news

Fashion Revolution Day #whomademyclothes

Friday 24th April marks two year since 1,133 people lost their lives when a factory collapsed in Bangladesh. Another 2,400 were injured. The workers that were killed were making clothes for a number of very well-known brands. This horrific accident caused people to stop and think who actually makes the clothes they wear - and what conditions they might work in.

For the second year running, Fashion Revolution Day – on the anniversary of the disaster – will see tens of thousands of people commemorate the event in the hope of bringing about increased transparency in fashion’s supply chain.

Here at Ayten Gasson I have always tried to source ethically and from the UK. All our lingerie is made in this country – much of it in our Brighton studio – and I am passionate about making it impossible for events like the Bangladesh disaster to ever happen again.

    

I learnt how to design and sew from my mother – and she learnt from her mother before that – and I believe that we should be doing everything we can to keep these skills and knowledge alive – and passing it on to the next generation. I started my business after witnessing the sad demise of UK industry with thousands of people – including members of my own family - losing their jobs in the process.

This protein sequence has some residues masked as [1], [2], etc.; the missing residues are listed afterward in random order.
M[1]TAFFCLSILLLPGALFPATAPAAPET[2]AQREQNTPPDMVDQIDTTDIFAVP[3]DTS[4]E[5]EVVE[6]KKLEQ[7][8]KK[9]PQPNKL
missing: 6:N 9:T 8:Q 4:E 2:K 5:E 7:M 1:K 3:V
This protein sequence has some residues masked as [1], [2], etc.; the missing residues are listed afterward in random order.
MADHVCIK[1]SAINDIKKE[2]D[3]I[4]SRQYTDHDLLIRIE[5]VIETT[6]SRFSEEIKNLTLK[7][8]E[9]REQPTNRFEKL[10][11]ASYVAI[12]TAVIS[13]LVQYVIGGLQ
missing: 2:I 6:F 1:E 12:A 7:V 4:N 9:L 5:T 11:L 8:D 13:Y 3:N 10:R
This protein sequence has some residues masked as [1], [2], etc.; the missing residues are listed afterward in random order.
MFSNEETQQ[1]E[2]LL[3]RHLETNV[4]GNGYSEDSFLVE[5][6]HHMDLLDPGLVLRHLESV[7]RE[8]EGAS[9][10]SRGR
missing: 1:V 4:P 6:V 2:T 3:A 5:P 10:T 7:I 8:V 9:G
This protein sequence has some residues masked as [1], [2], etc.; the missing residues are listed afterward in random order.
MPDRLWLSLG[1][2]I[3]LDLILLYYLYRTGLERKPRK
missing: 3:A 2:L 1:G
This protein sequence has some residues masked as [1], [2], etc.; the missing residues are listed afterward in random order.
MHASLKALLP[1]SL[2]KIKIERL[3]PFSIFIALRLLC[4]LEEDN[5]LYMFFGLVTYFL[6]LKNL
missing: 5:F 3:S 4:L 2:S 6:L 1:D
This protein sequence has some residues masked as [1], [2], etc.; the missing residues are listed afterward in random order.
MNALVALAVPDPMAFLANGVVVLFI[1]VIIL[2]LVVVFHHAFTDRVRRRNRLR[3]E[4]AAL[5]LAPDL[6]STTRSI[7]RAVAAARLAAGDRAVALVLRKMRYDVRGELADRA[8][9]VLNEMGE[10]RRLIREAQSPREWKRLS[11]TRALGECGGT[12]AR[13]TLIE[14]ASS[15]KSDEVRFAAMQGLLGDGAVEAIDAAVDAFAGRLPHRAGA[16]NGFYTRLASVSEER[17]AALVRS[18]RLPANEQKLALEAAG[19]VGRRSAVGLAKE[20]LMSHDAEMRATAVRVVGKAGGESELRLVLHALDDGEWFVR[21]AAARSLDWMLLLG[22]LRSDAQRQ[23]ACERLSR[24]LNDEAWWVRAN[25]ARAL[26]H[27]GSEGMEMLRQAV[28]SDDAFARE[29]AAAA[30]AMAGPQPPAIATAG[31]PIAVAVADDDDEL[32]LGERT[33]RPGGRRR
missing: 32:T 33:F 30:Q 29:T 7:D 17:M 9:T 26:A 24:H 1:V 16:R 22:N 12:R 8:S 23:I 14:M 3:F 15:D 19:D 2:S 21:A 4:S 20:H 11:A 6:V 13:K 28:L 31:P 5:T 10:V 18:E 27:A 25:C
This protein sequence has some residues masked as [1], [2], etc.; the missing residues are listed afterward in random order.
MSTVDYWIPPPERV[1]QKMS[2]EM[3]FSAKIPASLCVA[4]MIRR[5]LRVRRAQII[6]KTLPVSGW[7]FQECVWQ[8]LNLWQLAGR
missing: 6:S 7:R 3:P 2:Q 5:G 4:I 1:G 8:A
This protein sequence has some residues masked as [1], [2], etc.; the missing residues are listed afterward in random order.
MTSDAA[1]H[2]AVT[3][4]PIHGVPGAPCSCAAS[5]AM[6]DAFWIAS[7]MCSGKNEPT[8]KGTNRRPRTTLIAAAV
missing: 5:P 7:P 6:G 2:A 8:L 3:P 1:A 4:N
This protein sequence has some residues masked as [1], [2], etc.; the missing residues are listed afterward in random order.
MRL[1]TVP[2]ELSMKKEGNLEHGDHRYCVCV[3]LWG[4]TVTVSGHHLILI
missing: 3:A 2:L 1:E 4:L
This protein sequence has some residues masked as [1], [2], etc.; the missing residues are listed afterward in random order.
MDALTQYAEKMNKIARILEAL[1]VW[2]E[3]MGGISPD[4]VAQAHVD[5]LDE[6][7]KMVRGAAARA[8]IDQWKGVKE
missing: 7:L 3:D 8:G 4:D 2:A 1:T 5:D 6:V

I am proud to say that everything we produce is made in the UK but I understand that not everyone can afford to do that. I also personally understand how difficult it is to always buy so ethically. Budgets, family responsibilities and life in general mean that you can’t always shop the way you would like to. But just having a few items of locally, ethically sourced garments in your wardrobe is a start.

    

If we all try and make an effort with our shopping habits then hopefully disasters like the one that happened in Bangladesh two years ago will never happen again.

That is why I’m supporting Fashion Revolution Day.